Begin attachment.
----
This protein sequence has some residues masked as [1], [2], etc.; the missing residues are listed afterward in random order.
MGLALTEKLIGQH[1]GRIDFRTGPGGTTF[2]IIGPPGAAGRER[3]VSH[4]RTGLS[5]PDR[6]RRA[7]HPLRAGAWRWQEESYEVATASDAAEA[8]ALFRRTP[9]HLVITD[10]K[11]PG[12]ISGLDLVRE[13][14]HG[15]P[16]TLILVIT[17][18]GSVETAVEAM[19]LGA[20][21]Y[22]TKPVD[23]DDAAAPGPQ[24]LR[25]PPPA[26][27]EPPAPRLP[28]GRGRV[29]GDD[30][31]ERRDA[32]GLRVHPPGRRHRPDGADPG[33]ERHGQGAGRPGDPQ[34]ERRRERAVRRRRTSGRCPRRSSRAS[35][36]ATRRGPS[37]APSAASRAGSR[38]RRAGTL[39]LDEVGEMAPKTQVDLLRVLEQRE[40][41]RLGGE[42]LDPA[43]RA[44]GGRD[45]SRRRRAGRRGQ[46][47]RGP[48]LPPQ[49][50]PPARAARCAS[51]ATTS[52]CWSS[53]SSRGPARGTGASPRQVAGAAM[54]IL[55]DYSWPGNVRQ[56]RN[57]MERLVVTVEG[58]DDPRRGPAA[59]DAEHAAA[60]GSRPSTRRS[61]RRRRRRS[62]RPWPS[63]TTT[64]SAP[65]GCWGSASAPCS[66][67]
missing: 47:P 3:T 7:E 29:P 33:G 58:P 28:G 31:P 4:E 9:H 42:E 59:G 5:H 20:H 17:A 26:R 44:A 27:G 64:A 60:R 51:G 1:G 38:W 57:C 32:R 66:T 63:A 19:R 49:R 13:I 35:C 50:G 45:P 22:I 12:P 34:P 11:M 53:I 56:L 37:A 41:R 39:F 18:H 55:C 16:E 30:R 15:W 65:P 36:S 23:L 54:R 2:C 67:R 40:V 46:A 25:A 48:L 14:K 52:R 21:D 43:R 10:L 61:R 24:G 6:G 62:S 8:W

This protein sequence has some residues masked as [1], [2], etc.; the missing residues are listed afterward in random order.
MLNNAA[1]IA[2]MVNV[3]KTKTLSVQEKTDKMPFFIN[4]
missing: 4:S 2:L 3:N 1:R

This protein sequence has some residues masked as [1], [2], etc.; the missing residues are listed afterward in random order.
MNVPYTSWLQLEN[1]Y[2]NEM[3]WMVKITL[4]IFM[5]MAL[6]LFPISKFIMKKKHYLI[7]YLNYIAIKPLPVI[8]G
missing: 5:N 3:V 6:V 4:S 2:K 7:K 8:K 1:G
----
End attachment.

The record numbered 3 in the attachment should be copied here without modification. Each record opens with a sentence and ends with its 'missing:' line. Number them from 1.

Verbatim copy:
This protein sequence has some residues masked as [1], [2], etc.; the missing residues are listed afterward in random order.
MNVPYTSWLQLEN[1]Y[2]NEM[3]WMVKITL[4]IFM[5]MAL[6]LFPISKFIMKKKHYLI[7]YLNYIAIKPLPVI[8]G
missing: 5:N 3:V 6:V 4:S 2:K 7:K 8:K 1:G